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A need for training tables

| Friday, December 1, 2017

Upon arriving on campus, confusion flared up among the student athletes, including myself, at the University of Notre Dame. The University decided to discontinue the dining hall services authorized for student athletes, known as training tables. Located in North Dining Hall, this was an area where athletes could grab a healthy meal in the midst of a busy schedule. Picture a separate room with a couple of rows of food laid out on buffet style tables, where you can fill up your plate with healthy options. Athletes would often show up with their team and dine together, which often built more camaraderie in the process. Now that training tables are history, many student athletes who lived with this service in previous years have found themselves skipping meals due to time, finding it harder to find a place to sit with their team and wondering if what they are dishing into their mouths is a healthy option.

In an effort to bring more inclusion to the University, the administration has pushed one of the student-athlete privileges to the side. But it’s not like the administration is holding back a pair of shoes. This privilege they took away is a service that student athletes need in order to reach their potential athletically and academically.

Student athletes find themselves up at early hours of the day training for their sport. This often requires adequate nutrition, and the lack of training tables has left many student athletes drained of that. For example, I am a member of the men’s golf team, and we often skip meals in order to make it to practices and class in time. Specifically, this fall, my team had lift early in the morning followed by practices before class. We had to wake ourselves up in the early hours of the morning, endure an hour-long workout, then head to the golf course to practice. We did all this while only fueling ourselves with nutrition bars and other snack-like substances. This can be attributed to the fact that the dining halls were not open early enough before our lifts, and we didn’t have enough time to grab a meal between lift and practice. Those of us with class in the morning would then rush to campus while nibbling on a protein bar, still without a single meal in our bodies. How are we supposed to perform at our highest abilities on the sports field and in the classroom fueling ourselves like this?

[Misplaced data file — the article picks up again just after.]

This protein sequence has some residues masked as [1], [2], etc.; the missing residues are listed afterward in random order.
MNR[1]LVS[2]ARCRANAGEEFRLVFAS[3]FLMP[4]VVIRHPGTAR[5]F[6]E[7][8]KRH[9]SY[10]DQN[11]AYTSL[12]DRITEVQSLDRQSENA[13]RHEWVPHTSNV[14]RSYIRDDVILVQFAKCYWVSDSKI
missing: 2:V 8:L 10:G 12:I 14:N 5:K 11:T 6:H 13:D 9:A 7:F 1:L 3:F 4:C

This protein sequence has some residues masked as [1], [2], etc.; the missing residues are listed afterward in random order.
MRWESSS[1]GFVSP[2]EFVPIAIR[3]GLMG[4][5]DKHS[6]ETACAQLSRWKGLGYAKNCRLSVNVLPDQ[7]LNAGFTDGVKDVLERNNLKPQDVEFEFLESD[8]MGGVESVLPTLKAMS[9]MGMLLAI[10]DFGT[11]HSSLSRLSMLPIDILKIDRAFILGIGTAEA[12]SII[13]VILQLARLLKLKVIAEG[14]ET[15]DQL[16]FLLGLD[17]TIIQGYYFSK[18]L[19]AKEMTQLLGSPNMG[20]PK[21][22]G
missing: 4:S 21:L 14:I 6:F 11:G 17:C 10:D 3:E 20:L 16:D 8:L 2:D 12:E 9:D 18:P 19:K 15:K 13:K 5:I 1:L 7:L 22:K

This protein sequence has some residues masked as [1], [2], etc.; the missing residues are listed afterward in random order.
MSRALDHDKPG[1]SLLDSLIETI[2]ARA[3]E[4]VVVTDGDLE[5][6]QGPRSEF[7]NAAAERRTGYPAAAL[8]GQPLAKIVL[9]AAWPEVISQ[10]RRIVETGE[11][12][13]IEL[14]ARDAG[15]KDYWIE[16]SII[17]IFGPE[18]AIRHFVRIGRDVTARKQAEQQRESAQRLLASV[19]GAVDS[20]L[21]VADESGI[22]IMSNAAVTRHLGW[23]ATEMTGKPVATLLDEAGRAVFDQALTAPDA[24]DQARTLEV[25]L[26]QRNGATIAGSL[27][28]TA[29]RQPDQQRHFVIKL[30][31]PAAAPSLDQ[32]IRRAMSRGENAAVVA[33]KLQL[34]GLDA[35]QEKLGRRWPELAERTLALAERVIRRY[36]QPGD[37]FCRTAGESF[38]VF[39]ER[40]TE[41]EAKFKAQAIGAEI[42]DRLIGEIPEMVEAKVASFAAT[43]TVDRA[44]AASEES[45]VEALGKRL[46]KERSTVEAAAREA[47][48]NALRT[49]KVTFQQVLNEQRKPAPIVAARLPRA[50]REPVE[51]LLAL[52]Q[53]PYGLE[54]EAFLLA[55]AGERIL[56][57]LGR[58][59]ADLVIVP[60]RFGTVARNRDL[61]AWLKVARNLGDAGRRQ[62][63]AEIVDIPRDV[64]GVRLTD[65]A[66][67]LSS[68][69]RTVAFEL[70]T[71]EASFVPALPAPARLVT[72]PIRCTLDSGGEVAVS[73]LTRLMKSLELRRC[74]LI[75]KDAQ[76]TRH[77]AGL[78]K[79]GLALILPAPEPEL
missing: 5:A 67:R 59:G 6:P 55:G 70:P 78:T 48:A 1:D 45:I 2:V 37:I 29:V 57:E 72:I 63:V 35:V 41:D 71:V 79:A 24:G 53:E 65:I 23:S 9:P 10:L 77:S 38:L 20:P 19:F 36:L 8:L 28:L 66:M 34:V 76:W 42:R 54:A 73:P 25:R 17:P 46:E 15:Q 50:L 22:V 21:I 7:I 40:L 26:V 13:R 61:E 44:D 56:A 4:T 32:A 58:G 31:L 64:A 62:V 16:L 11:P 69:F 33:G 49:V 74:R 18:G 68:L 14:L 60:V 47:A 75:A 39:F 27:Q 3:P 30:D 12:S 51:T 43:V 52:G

Sure, other students deserve adequate nutrition, but they do not have the same needs to fuel their bodies the same way athletes do. Of course, many members of the non-student-athlete student body are competing in various athletic endeavors around campus, but they are not representing the University through their athletic abilities the way us athletes do. Also, there are still plenty of healthy options for the regular student body in the dining halls.

In addition, I can see the argument that I am just demonstrating for more separation between student athletes and non-student athletes. I can see how this view persists, but I am lobbying for the overall benefit of the student athletes. There is more to be gained for the athletes with the return of training tables than the loss the student body would endure. What would the student body be losing out on? Nothing, unless they enjoy sitting next to a group of sweaty athletes who just finished lifting in an over-crowded dining hall.

Student athletes aren’t any more special than the regular student body, but we do have a need for training tables. Oftentimes student athletes are pressed for time balancing class, studies, meetings, training, travel and competition. Not being able to replenish our bodies with healthy options, or even not at all, is hindering our ability to represent the University as well as we should.

Alex Jamieson
Nov. 28

The views expressed in this Letter to the Editor are those of the author and not necessarily those of The Observer.

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